- Read 2 Samuel 18:10-13. What is the young man's view of
the honesty and integrity of Joab? (If he killed Absalom
at Joab's request, he believed that Joab would deny any
involvement. The young man would then suffer King David's
- Is there any doubt that Joab understands King
David's command about not harming Absalom?
- Read 2 Samuel 18:14-17. How do you explain Joab's
actions? (Read 2 Samuel 17:25. Joab knew how much Absalom
meant to David, but Absalom had chosen Amasa over Joab.
Every time we see Joab assert his authority, it is to
- Read 2 Samuel 19:11-13. What has King David finally
decided with regard to the authority of General Joab?
(David has had enough of Joab's self-dealing. He promises
to turn Joab's authority over to Amasa, who was Absalom's
- Rebellion Again
- No sooner had Absalom's rebellion been put down, then
another rebel named Sheba claimed authority over Israel.
Read 2 Samuel 20:2 and 2 Samuel 20:4-5. How is General
Amasa doing in his new post? (He is a little slow to his
- Read 2 Samuel 20:6-7. What is the result of General
Amasa's slowness? (Recall that Abishai is Joab's brother.
King David turns not to Joab, but to Joab's brother - who
had previously ( 2 Samuel 18:1-2) been a top commander for
David. Abishai is ready to march and David sends him out
to do battle against Sheba.)
- Read 2 Samuel 20:8-10. When Joab killed Abner, a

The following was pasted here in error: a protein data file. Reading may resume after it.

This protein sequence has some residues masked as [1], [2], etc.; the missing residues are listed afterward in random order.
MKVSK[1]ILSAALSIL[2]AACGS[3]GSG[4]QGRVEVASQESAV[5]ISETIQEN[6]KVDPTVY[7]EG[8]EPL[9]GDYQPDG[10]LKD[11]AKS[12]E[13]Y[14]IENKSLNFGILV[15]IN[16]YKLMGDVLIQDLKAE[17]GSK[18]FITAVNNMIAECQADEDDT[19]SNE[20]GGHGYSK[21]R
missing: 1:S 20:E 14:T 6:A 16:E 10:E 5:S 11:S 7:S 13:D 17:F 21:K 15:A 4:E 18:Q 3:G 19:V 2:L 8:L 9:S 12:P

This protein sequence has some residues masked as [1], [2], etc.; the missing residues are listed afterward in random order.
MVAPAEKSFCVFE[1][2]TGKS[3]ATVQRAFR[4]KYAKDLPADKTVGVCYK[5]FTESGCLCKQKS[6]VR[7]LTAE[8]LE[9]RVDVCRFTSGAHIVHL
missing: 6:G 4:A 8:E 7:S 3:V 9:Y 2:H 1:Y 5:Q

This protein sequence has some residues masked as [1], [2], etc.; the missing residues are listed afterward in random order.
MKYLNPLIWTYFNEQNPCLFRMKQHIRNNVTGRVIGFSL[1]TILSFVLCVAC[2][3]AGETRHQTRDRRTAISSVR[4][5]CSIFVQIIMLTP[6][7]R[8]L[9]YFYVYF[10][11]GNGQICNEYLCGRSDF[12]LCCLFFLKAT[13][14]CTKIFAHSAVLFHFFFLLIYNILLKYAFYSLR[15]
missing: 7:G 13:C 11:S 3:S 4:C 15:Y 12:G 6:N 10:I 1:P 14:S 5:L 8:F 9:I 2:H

potential rival, he had an excuse. What excuse does Joab
have for this murder? (None.)
- Joab and his brother, Abishai, take over David's troops
and put down the rebellion of Sheba. Read 2 Samuel 20:23.
What are we to conclude? That abuse of authority and
treachery are the way to retain authority?
- Read 1 Kings 2:1, 5-6. David has some deathbed
instructions to King Solomon. Why did David not take care
of Joab himself? (David fails (again) to assert his
proper authority. Perhaps a trial of Joab would result
the revelation of David's order regarding Uriah's death.)
- We studied last week how Abiathar the priest, when he was
an old man, conspired with Joab to make Adonijah the new
king while David was still alive. King David intervened
and declared Solomon king. Read 1 Kings 2:27-34. Has Joab
finally received what he deserved?
- Friend, how will you use your authority? To benefit
others or to benefit yourself? Will you allow injustice
to prevail by not acting? Why not commit today to use
your authority to benefit others?
- Next week: Rizpah: The Influence of Faithfulness.
* Copr. 2010, Bruce N. Cameron, J.D. All scripture references are to the New International Version (NIV), copr. 1973, 1978, 1984 International Bible Society, unless otherwise noted. Quotations from the NIV are used by permission of Zondervan Bible Publishers. Suggested answers are found within parentheses. The lesson assumes the teacher uses a blackboard or some other visual aid.